« Prev Chapter XXVIII Next »

Chapter XXVIII

But others, unto whom these words are no longer a nest, but deep shady fruit-bowers, see the fruits concealed therein, fly joyously around, and with cheerful notes seek out, and pluck them. For reading or hearing these words, they see that all times past and to come, are surpassed by Thy eternal and stable abiding; and yet that there is no creature formed in time, not of Thy making. Whose will, because it is the same that Thou art, Thou madest all things, not by any change of will, nor by a will, which before was not, and that these things were not out of Thyself, in Thine own likeness, which is the form of all things; but out of nothing, a formless unlikeness, which should be formed by Thy likeness (recurring to Thy Unity, according to their appointed capacity, so far as is given to each thing in his kind), and might all be made very good; whether they abide around Thee, or being in gradation removed in time and place, made or undergo the beautiful variations of the Universe. These things they see, and rejoice, in the little degree they here may, in the light of Thy truth.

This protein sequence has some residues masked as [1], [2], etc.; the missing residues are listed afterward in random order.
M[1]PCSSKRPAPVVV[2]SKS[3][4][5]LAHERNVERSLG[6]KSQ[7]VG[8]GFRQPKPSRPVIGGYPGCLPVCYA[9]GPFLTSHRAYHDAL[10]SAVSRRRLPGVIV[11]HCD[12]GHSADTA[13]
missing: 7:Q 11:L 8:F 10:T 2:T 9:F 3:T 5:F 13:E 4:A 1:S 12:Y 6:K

Another bends his mind on that which is said, In the Beginning God made heaven and earth; and beholdeth therein Wisdom, the Beginning because It also speaketh unto us. Another likewise bends his mind on the same words, and by Beginning understands the commencement of things created; In the beginning He made, as if it were said, He at first made. And among them that understand In the Beginning to mean, “In Thy Wisdom Thou createdst heaven and earth,” one believes the matter out of which the heaven and earth were to be created, to be there called heaven and earth; another, natures already formed and distinguished; another, one formed nature, and that a spiritual, under the name Heaven, the other formless, a corporeal matter, under the name Earth. They again who by the names heaven and earth, understand matter as yet formless, out of which heaven and earth were to be formed, neither do they understand it in one way; but the one, that matter out of which both the intelligible and the sensible creature were to be perfected; another, that only, out of which this sensible corporeal mass was to he made, containing in its vast bosom these visible and ordinary natures. Neither do they, who believe the creatures already ordered and arranged, to be in this place called heaven and earth, understand the same; but the one, both the invisible and visible, the other, the visible only, in which we behold this lightsome heaven, and darksome earth, with the things in them contained.

« Prev Chapter XXVIII Next »





Advertisements



| Define | Popups: Login | Register | Prev Next | Help |